Our boat gracefully plowed the dark waters of Lake Bunyonyi. Not a ripple disfigured the smooth surface, allowing the carefully terraced green hills to be mirrored in the deep lake. Banana groves and tall eucalyptus trees dot the steep shores and most of the 29 islands. Each has its own legend, like Punishment Island where unmarried pregnant girls were left to starve as recently as 90 years ago.
Grey Heron, in the company of Grey Crested Cranes, the national bird, stalk the shoreline. Kingfishers happily bounce on the papyrus and Long Crested Eagles adorn the top of flame trees. Sounds kitschy? Maybe, but this is exactly how we experienced this boat trip to the southwestern end of the snake-shaped lake.
Our first welcome committee was a carpet of water lilies. After a steep climb, a bunch of children eagerly ledged on to us. Two, even three kids grabbed one of our hands, the rest following us. Word had gotten ahead of us: two “Mzungos” were visiting!
Thus a group of adults and children had gathered on a small flat piece of land to present their songs and dances, which was extraordinary. Unfortunately there was not much interaction. None of the Batwa spoke any English and our guide chose to limit his translating to an embarrassing minimum. His attitude towards them reflected the negative perception they are commonly subjected. As soon as we arrived, he whispered that they would take our small donations straight to the village bar, that they smoke marihuana and besides are simple minded.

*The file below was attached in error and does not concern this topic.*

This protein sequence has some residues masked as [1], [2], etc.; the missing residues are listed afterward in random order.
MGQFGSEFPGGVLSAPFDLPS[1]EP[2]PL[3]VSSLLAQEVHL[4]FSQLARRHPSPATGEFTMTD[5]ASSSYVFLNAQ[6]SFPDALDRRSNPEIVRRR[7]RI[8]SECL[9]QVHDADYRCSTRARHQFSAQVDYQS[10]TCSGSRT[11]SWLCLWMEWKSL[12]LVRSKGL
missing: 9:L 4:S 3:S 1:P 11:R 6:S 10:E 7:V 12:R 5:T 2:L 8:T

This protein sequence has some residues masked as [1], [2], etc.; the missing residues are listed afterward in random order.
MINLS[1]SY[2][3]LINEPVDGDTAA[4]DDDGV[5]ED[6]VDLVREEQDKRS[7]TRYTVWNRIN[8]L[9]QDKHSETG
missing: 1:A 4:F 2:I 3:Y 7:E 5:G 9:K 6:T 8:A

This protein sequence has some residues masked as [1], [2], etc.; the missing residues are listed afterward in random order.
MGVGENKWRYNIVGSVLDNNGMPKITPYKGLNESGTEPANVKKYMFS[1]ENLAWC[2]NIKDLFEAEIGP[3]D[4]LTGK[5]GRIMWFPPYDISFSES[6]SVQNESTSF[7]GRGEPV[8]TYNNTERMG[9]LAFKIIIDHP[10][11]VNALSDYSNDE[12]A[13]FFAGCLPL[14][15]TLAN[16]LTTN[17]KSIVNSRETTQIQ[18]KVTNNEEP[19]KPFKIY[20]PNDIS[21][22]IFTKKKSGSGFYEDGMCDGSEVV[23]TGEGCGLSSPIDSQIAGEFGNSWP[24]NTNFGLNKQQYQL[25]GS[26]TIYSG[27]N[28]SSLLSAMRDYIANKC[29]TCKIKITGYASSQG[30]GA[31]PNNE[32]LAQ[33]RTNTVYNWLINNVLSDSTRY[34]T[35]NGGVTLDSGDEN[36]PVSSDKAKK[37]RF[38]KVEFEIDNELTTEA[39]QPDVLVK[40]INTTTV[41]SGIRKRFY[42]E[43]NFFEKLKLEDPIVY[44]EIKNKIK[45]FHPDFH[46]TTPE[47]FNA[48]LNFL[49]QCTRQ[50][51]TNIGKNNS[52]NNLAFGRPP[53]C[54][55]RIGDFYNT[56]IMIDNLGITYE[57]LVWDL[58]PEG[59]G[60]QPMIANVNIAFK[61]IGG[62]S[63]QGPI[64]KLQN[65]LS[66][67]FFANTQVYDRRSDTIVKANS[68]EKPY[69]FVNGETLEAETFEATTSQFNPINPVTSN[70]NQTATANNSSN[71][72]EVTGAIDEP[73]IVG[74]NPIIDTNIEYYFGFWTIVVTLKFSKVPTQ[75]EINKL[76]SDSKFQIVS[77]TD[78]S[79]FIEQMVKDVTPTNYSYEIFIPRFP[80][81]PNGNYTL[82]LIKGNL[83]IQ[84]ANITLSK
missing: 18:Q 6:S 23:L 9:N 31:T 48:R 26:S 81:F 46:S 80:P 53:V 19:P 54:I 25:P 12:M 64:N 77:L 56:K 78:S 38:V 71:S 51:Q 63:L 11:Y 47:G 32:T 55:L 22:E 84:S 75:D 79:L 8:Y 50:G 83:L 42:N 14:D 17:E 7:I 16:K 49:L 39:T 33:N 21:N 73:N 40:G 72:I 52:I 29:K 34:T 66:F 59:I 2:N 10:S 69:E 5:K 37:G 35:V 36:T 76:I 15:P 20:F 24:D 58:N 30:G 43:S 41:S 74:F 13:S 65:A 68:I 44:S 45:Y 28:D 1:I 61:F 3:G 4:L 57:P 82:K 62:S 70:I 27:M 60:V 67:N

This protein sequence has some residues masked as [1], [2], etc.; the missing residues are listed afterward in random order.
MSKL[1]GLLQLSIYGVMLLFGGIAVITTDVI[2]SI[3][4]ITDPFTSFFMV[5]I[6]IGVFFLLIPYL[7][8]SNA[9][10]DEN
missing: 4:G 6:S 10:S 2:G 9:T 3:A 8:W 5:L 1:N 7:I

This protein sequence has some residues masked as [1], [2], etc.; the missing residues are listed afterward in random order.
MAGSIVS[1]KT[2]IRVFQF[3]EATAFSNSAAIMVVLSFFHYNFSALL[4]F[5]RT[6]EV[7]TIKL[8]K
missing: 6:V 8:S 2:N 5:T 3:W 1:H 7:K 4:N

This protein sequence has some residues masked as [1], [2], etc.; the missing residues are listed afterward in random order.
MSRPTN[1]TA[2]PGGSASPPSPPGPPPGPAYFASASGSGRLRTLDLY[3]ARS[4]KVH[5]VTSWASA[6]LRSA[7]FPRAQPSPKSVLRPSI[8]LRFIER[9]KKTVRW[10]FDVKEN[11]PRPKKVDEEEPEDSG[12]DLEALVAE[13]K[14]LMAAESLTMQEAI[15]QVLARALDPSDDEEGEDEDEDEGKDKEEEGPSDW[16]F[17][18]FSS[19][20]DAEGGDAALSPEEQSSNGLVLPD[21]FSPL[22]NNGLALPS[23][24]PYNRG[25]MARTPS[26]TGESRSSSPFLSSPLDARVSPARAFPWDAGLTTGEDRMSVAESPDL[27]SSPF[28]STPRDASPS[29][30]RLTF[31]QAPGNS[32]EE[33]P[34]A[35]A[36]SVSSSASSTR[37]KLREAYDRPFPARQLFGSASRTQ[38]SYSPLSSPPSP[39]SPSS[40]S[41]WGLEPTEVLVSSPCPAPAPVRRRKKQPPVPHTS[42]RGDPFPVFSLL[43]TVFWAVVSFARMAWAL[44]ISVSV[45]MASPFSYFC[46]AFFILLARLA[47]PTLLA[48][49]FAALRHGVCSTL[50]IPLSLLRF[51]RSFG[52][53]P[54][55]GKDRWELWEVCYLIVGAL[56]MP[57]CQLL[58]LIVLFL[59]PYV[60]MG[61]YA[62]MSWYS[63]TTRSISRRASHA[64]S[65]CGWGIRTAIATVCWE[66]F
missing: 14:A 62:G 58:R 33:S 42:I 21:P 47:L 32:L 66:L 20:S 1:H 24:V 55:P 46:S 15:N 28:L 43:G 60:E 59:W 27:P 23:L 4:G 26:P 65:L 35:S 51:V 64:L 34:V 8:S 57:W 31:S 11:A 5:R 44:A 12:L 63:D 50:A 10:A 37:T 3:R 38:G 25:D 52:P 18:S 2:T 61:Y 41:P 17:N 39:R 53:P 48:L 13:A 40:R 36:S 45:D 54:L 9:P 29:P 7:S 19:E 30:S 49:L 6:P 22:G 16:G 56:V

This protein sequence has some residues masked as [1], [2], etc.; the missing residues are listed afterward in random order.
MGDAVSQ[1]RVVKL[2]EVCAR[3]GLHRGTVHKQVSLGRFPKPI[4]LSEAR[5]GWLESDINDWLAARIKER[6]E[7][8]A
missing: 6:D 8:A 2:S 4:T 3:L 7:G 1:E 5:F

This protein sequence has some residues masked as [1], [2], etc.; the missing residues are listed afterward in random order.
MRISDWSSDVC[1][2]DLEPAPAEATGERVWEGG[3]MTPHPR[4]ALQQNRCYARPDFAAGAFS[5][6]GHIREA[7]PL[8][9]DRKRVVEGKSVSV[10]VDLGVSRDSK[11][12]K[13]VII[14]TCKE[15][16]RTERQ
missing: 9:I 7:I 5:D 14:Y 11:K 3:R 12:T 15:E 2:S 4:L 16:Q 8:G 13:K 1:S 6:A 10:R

The older people indeed looked quite different to Ugandans, a bit like aborigines: broad flat noses, the hair seemed different. And yes, some of them were very short, but due to intermarriages their physique has changed. Now full-blood Batwa is usually elderly people, who used to be hunters and gathers indigenous to the dense rain forest.
Gradually they lost their traditional living space to deforestation and the spread of farm land. In 1991, the exodus was made complete when they were literally evicted from the forest and resettled in village, without land rights and legal forest access.
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